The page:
In view of the strong feelings and potential for misunderstanding in the current debate I need to begin with my view that Edinburgh’s Royal High School is a national treasure.
I also believe that we need a bold vision for Edinburgh which retains and respects our distinctive built heritage, yet leaves room for it to have a place within a vibrant and living future.
Achieving the vision needs to knit together respect with creativity, funding sources, viability, the regulatory framework and a desire to create a living environment as often as possible.
Our vision should not rule out the ambition for this generation to leave for our successors distinctive and iconic additions to our environment.
That vision requires us to avoid the knee-jerk reaction, that all change, except that which pleases me, is wrong.
I have been struck by the number of people who have expressed concern at the wall of negativity from some, and especially some heritage pressure groups, whenever a proposal they do not like is tabled.
Such a litany of negativity is evidenced by your correspondent David J Black (Letters, 2 March).
For example, without actually naming me, he attributes to me “an alarming paucity of vision” because I have suggested that Historic Scotland has listed perhaps 25 per cent too many buildings, drawing away focus and energy from those parts of our heritage that we must preserve.
I think it is because I have vision that I recognise that in a few cases, the best way to secure a living heritage may not be to impose extra burdens on their use and ownership.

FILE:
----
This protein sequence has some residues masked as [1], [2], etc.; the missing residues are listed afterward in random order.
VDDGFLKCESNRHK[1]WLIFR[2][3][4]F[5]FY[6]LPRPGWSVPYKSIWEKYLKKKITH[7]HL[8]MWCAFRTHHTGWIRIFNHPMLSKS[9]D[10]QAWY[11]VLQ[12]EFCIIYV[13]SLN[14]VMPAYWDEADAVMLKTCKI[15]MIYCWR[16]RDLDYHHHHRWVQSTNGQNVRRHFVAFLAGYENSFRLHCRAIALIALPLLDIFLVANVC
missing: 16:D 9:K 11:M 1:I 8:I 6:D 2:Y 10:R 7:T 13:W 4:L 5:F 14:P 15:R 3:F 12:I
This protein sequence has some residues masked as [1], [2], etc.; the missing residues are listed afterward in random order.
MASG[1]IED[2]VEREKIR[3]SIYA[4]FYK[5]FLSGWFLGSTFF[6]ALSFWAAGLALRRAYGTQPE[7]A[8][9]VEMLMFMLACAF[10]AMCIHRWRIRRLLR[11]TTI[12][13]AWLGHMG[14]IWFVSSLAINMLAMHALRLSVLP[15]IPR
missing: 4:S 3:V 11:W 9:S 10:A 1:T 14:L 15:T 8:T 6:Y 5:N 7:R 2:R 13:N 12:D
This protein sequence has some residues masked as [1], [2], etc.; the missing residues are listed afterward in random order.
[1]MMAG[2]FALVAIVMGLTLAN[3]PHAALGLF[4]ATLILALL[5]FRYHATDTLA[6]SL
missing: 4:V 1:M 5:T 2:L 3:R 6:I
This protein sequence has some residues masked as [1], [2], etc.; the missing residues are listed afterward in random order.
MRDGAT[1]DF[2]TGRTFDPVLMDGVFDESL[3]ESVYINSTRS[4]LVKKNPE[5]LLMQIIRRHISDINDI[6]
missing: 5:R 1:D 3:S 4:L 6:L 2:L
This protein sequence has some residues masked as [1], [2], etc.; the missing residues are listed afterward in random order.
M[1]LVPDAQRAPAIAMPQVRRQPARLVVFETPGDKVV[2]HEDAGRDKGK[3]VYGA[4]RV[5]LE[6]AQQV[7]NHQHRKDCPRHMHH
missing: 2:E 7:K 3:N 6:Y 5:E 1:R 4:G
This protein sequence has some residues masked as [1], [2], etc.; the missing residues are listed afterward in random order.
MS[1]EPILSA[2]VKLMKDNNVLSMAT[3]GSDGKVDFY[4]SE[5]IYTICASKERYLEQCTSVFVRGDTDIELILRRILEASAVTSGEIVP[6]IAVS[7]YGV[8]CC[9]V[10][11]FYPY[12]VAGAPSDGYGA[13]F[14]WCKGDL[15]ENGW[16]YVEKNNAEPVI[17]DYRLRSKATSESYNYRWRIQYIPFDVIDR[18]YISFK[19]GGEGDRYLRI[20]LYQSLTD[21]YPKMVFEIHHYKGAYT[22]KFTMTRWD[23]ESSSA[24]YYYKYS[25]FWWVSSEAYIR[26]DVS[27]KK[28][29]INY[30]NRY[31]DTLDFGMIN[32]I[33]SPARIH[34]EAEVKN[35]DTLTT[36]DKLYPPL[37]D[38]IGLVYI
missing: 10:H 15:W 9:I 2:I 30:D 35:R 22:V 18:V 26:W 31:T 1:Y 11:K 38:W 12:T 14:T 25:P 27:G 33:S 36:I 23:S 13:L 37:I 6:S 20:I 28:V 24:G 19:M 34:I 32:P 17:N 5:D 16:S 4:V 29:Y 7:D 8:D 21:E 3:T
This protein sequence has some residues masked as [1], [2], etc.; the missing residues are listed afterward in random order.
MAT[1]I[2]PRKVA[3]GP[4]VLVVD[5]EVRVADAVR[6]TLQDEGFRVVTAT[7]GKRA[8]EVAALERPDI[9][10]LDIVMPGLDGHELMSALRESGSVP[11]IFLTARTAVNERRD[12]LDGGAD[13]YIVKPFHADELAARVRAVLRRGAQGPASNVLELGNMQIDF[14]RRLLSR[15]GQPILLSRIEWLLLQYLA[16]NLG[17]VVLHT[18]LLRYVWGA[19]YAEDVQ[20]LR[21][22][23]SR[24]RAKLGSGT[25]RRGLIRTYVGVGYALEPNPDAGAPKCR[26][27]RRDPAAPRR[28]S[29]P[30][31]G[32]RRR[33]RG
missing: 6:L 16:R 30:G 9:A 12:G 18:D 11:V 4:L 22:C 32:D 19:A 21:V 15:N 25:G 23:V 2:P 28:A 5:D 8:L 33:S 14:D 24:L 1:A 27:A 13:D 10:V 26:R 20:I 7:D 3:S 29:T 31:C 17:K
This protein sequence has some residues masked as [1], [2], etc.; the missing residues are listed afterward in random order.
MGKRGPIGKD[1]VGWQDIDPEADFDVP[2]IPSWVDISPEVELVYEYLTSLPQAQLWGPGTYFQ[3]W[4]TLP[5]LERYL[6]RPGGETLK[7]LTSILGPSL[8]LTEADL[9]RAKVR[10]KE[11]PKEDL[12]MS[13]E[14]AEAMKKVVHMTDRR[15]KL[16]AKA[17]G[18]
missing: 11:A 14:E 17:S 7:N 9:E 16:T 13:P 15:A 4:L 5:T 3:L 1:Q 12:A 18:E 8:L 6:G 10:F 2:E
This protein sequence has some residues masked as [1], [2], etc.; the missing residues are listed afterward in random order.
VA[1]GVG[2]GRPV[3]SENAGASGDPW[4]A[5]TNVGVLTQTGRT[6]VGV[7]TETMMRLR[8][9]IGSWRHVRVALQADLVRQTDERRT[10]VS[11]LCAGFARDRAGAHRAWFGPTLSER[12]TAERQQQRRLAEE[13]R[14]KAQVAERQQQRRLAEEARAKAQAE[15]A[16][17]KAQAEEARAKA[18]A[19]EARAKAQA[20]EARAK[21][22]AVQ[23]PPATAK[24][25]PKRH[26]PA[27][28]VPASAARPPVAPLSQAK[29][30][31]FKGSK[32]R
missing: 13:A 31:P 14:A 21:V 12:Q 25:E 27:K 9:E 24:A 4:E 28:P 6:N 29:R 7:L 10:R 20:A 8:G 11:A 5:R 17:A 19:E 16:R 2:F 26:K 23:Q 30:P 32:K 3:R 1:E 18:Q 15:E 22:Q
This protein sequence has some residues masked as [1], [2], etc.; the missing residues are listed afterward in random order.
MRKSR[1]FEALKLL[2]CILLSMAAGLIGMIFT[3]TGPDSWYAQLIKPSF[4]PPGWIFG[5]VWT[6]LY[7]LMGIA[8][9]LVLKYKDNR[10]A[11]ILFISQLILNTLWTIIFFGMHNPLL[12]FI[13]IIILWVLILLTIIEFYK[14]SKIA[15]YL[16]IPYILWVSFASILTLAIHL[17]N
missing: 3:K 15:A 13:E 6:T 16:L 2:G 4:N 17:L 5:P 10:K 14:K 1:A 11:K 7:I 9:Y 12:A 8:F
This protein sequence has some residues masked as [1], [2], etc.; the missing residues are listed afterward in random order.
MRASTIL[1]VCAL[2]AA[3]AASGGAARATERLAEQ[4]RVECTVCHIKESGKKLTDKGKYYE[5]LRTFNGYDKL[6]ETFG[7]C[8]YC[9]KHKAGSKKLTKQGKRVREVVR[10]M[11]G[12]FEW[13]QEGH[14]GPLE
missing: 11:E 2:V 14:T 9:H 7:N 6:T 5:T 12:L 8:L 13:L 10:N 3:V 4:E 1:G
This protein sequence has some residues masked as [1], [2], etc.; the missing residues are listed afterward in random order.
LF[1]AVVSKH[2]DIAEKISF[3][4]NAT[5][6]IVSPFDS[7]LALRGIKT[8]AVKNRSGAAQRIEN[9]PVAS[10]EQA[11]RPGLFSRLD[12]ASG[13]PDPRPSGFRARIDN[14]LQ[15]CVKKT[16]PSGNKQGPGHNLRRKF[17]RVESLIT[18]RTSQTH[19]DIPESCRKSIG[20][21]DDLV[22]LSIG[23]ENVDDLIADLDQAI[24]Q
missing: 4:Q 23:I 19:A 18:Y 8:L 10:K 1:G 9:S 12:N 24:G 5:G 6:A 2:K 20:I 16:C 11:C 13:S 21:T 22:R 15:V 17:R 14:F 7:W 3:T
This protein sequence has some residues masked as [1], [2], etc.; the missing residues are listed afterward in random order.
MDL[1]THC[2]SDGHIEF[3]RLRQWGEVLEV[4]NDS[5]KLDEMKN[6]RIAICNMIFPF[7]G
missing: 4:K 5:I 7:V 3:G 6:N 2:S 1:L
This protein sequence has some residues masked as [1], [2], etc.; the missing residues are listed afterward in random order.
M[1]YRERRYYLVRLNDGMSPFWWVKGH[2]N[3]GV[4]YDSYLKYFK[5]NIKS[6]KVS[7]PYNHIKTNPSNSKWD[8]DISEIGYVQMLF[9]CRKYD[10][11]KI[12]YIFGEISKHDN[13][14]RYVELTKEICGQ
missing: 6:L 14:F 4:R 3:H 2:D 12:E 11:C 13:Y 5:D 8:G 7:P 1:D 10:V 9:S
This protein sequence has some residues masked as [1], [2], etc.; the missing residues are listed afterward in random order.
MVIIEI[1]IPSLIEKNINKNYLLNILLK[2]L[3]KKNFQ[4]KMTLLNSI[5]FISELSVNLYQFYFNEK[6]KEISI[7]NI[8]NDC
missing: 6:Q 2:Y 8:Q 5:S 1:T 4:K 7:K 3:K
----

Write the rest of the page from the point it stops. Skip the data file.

The competition for the Royal High School launched in 2009 by Edinburgh Council was intended to attract ideas about the use, design, funding and potential of the building.
The competition process, launched in compliance with the European competitive dialogue process has, no doubt, evidenced some flaws.
I know some (not all) of our heritage groups see their role as exerting a “corrective pressure” on what they don’t like.
A more worthy mission is to seek ways of developing confidence that we can indeed do great architecture and living spaces. It will be easier to do that unencumbered by the confidence that their own view is the last word and that perceived failings are catastrophic.
(Cllr) Cameron Rose
David J Black raises some very incisive issues regarding the disastrous impact of the damaged planning process across Scotland, citing Edinburgh in particular.
Not mentioned, however, was one relatively recent decision taken last year by Edinburgh City Planning Committee to grant planning permission for a proposed development on the site of Craighouse – previously a Napier University campus.
This large site not only contains a number of Grade A-listed buildings but is one of Edinburgh’s Seven Hills and is a protected area of great natural beauty.
It has been used for decades by locals, and also people from further afield, as a wonderful public amenity.
Despite the greatest number of letters of objection ever received by Edinburgh City Council against this planning proposal, permission was granted. This permission entitles the developers to rip out great swathes of grass and countless trees in order to build monoliths completely unsuited to the existing listed buildings far less to the beautiful site as a whole.
What is also unbelievable and alarming is that in order to achieve this the planning committee cut straight through both national and local planning regulations and guidelines which must raise questions of probity.
It is also worth noting that this same site is still on the market but now with planning permission granted and so also raises the spectre of “land-hoarding” as part of the developer’s speculative attempts to maximise profits.
Where next, the Castle Esplanade or Arthur’s Seat?